The fire in the forests so far reminds us of America and Brazil. But now, the news of fire is currently coming from the forests of our own Uttarakhand. It is not only strange that the forests of India are on fire. It is not uncommon to have a fire in the forests, but the surprising thing is that now fire incidents are happening in the forests when they did not happen before. If you think about it, then you will understand that it has a direct relationship with the changing climate, ie climate change.
Thinking simplistically, we realize that summer is growing, tree plants are drying up more, the water of the earth is drying up, the broken leaves are drying quickly and the dried leaves also become the cause of fire. In India too, the effect of all this is clearly visible. In the year 2020, there were major incidents of fire in the jungles of at least 4 states of India. These states were Uttarakhand, Himachal Pradesh, Odisha and Nagaland.
Of government data According to the number of incidents of fire during the winter season in Uttarakhand in the last year 2020, it is less than the incidents from February to May. And this year, once again there are pictures of fire in the forests . From Simlipal National Park in Odisha to Kullu in Himachal Pradesh and from the Nagaland-Manipur border to Nainital in Uttarakhand, forests are on fire. Experts believe that fire incidents in the forests are as old as these forests are. But in the last few years, the way the number of fire incidents in the forests and their nature is becoming huge, it is becoming troublesome.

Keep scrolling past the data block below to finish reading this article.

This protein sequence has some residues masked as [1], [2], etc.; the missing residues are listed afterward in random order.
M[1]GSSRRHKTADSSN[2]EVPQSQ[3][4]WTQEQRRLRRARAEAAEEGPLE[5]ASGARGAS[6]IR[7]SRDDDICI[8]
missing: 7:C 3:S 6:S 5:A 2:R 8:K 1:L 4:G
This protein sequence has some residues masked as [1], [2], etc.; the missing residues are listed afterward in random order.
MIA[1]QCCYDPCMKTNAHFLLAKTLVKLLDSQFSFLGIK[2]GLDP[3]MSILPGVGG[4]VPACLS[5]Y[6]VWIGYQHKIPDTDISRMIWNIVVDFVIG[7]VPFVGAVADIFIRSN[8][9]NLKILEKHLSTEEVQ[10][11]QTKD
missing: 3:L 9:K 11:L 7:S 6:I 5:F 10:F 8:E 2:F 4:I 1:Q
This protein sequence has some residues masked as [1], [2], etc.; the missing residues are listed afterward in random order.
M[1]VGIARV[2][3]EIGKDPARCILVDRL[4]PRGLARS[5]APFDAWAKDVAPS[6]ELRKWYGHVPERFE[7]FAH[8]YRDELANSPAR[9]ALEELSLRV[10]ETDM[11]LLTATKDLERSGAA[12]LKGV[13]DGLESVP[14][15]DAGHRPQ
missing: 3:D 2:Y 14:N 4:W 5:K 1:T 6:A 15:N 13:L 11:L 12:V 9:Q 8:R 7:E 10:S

Now the question arises here, why is this happening? By the way, the fire of the forests is usually due to human negligence. But in this case, it is important to know the opinion of experts.
Dr. Jagdish Krishnaswamy, Senior Fellow, Center for Biodiversity and Conservation, Ashoka Trust for Research in Ecology and the Environment (ATREE) explains, “Nowadays the weather is very hot in some parts of the country, and there are different types of forest fires. The news is coming. ” Also these days, combining traditional practices such as the use of ground fire with the crop of mahua is likely to increase the incidence of fire in the forests. However, these other factors are not relevant in Uttarakhand as compared to high temperatures.
He further states that the dry fuel availability has increased these days due to the drying up of the shrubs that grow on the mountains due to high heat and there is a possibility of its easy ignition and flammability. In the beginning of this year, Uttarakhand experienced a major winter rain deficiency. Instead of 50 mm (mm) as every year, the rainfall level this year was around 10 mm, which is much lower than normal. The global warming rate is the highest in the Himalayas anyway. The lack of monsoon rain is enough to dry out the vegetation there and turn it into flammable fuel. The western disturbances that typically bring rain in January and February were virtually non-existent this year. Adding to this, Dr. Krishnaswamy states, “All these factors together are contributing to the availability of dry grass, shrub and vegetation which is enough to easily ignite and spread.”
But the human role cannot be denied here. Meanwhile, it should also be noted that the government also believes that about 10 percent of the forest area in India is such that it is repeatedly affected by fire. But the forest department has neither staff nor resources.
Now in such a situation, does not the role of society make it possible for them to contribute as well? If human is the factor of climate change, global warming, and forest fires, then it is also human’s role in dealing with this.